Finance (Personal)

Inflation dips slightly

Canada’s annualized inflation rate rose to 3.8% in September from a year earlier but it was down from 4% in August, potentially reducing pressure on the central bank to resume interest rates hikes. Statistics Canada said today that the latest shift reflected decelerating grocery prices while housing costs increases evidently stabilized [node:read-more:link]

Majority dislike carbon tax

The number of Canadians who want the federal carbon tax reduced or eliminated far evidently far outweighs the number who want it to remain in effect. This is according to the results of a new national poll which also indicates that most respondents believe the federal “net zero” emissions goal is impracticable. [node:read-more:link]

Bill tackles rising prices

Draft legislation introduced by Finance Minister Chrystia Freeland is designed to address soaring housing and grocery costs. Among other things, Bill C-56 as tabled September 21 would remove the federal portion of the Goods & Services Tax to incent construction of new rental housing and amend the Competition Act to address corporate concentration and its effect on the grocery sector. [node:read-more:link]

Alberta premier wants out of CPP

A long-awaited report on the prospect of an Alberta pension plan says the province is entitled to have $334 billion in assets transferred from the Canada Pension Plan in 2027. The report released by Premier Danielle Smith states that the province’s contributions to CPP are disproportionately high compared with what Albertans’ benefits but that has been challenged. [node:read-more:link]

Inflation rate’s persistent challenge

Canada’s annualized inflation rate accelerated in August for a second consecutive month, to 4% from 3.3%, increasing pressure on the Bank of Canada to resume interest rate hikes. Statistics Canada reported today that higher gasoline prices and housing and grocery costs were behind the latest surge in its Consumer Price Index. [node:read-more:link]

No short-term housing fix

With Canada’s housing crisis expected to be a top issue when Parliament resumed today, Deputy Prime Minister Chrystia Freeland said on the weekend that it will take years to resolve. “It will take all of us […] working together in common cause,” she said. [node:read-more:link]

Grocers face price ultimatum

Canada’s grocery chains have been told to come up with a plan to stabilize prices. Announcing the move September 15 in a clear bid for continued New Democratic Party support in Parliament, Prime Minister Trudeau said the chains’ record profits “should not be made on the backs of people who are struggling to feed their families” and he promised further action if there is no “real relief.” [node:read-more:link]

Federal housing GST being cut

Resurrecting a promise in the 2015 election campaign which returned the Liberals to power, Prime Minister Trudeau said September 14 that the Goods & Services Tax will be removed from new rental apartment buildings as part of a long-term plan to increase supply. Explaining that the idea had been shelved because it did not respond to housing market needs at the time, he called on all provinces to remove their taxes on new construction. [node:read-more:link]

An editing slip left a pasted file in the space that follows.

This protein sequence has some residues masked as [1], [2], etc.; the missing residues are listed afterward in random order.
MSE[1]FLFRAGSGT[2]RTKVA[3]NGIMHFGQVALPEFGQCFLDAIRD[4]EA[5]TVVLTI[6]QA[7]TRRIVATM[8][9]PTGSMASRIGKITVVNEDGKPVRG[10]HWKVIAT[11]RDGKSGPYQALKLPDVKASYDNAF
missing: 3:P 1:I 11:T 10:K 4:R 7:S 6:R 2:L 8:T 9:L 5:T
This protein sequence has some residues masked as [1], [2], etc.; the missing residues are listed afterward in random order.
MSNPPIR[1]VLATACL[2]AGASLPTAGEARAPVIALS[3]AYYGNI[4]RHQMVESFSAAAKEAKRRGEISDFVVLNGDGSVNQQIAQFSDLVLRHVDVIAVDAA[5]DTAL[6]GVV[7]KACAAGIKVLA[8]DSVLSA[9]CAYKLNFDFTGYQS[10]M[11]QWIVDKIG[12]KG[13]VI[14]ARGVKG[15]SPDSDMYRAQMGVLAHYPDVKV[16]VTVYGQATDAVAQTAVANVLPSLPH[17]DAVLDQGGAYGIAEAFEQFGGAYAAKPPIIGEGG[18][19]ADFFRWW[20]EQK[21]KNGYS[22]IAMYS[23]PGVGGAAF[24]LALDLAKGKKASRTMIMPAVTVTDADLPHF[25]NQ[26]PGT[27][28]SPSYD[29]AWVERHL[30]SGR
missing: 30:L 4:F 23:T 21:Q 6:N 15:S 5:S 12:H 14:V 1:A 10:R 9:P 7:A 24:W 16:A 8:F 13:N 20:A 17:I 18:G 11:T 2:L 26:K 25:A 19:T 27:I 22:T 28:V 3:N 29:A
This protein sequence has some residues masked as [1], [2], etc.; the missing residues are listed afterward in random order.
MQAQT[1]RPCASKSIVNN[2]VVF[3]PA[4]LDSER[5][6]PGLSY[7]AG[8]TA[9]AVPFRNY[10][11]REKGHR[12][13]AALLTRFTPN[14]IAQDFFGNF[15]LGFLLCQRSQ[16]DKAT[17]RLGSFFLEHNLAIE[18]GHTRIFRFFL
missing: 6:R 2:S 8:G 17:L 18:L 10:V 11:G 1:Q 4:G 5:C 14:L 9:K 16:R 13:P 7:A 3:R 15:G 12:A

National housing plan kicks off

The “first of many” municipal agreements under a federal Housing Accelerator Fund was unveiled September 13 by Prime Minister Trudeau. A step toward addressing a growing issue with housing availability and affordability, the $74-million deal with London, Ontario, is designed to fast-track more than 2,000 housing units over the next three years. [node:read-more:link]

Limited housing progress reported

Canada Mortgage & Housing Corporation said September 13 that even though there is progress in new housing construction, addressing housing affordability will require 3.45 million new units by the end of the decade. Supply has improved somewhat in Ontario, which is 1.48 million short of its target, but worsened in other provinces such as Quebec and B.C. [node:read-more:link]

Consumer debt levels soar

Canadians carried a record $107.4 billion in credit card debt in the second quarter of 2023 as overall consumer debt, including mortages and other loans, reached $2.4 trillion. Equifax Canada also reports that average non-mortgage debt edged upwards to $21,131 and that fewer consumers were able to pay off their monthly balance. [node:read-more:link]

Bank rate held steady

The Bank of Canada kept its key interest at 5% today, evidently responding to a faltering economy reported last week by Statistics Canada. “With recent evidence that excess demand in the economy is easing, and given the lagging effects of monetary policy, governing council decided to hold the policy interest rate,” it said, leaving the door open to more increases to counter inflationary pressures. [node:read-more:link]

Premiers “grandstanding” on bank rate

Calls by three provincial premiers on the Bank of Canada to stop raising interest rates are “political grandstanding”, according to David Dodge, a former bank governor. However, he said September 5 that he has no issues with the tactic because “the problem would come is if there were no dialogue.” [node:read-more:link]

Economy stalls in second quarter

An annualized contraction of 0.2% in Canada’s gross domestic product in the second quarter after revised first-quarter growth of 2.6% is being taken as a sign that the Bank of Canada might at least hold the line when it issues its next trend-setting interest rate September 6. [node:read-more:link]


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